“Some of the other things that we know are important to our fans, is what they witness on a daily basis or on a weekend when they watch football on national TV or in person,” she said, including new technologies such as LED ribbon boards.
An important goal is to exceed the standards of the Americans With Disabilities Act “to make the stadium exceptionally accessible and welcoming to all fans,” Barracato said.
Officials envision the changes will improve student athletes’ experience from a health and wellness standpoint, she told residents, “with improved game-day sports medicine and sports facilities, and it will help us improve site developments and aspirations of creating space all of you enjoy.”
She said an additional reason the university is embarking on the project is “our commitment to remaining among the few universities that offer the very best in academic and athletic support for student-athletes, which means a strong football program with world-class facilities that are key pieces of maintaining excellence.”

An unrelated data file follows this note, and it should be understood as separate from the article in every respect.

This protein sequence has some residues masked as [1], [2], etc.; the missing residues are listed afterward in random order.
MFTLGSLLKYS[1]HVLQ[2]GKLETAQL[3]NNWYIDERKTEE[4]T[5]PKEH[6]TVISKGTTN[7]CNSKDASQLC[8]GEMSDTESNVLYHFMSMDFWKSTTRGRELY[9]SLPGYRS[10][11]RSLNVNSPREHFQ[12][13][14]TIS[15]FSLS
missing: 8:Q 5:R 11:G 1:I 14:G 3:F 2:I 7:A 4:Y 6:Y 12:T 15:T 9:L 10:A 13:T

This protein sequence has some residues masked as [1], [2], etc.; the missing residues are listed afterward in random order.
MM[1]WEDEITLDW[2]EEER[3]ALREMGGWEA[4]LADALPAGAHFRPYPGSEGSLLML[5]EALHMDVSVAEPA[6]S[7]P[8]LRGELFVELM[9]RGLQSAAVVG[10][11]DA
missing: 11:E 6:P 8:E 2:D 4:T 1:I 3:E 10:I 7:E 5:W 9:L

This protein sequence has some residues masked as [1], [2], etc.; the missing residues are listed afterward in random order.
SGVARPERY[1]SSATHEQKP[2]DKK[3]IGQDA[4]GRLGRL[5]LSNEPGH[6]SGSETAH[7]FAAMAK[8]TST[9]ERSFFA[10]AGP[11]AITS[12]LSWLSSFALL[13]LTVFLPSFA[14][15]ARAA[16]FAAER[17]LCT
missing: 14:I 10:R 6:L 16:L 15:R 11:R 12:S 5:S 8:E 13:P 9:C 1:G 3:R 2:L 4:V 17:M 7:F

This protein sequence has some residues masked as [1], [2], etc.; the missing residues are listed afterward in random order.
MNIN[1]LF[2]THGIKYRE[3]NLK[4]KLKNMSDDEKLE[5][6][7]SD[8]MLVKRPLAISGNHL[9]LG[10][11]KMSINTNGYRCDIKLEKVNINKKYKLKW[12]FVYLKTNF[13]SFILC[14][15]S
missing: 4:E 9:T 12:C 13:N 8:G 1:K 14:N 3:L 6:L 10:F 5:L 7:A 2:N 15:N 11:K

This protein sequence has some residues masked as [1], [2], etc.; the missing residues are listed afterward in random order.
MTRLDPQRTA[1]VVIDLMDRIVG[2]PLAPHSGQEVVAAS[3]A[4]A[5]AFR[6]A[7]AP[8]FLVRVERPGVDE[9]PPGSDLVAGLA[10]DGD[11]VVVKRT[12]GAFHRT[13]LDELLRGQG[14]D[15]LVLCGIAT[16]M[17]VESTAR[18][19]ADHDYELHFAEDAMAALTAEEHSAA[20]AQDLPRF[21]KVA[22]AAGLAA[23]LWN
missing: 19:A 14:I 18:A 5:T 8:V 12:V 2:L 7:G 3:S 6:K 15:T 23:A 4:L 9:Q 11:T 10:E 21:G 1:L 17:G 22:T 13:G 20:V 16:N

When questioning opened up for those attending the virtual 7th Ward meeting, Laurie McFarlane Davies said her concern was less on how wonderful the new stadium would be for an athlete, “but what the stadium itself will be like.”
“The neighbors are very impacted by things like light levels that would be generated by LED things,” she told the administrators. “They are affected by heightened noise, by [the building’s] footprint.”
Another resident, Ken Proskie, noted that many Big 10 football stadiums, including Ryan Field, were built in the 1920s. Most of them “have undergone multiple multimillion modernizations and renovations of their existing outdated facilities without rebuilding,” he said. “Why does Northwestern need to construct a brand-new facility from the ground up? Why not just renovate and modernize like everybody else?”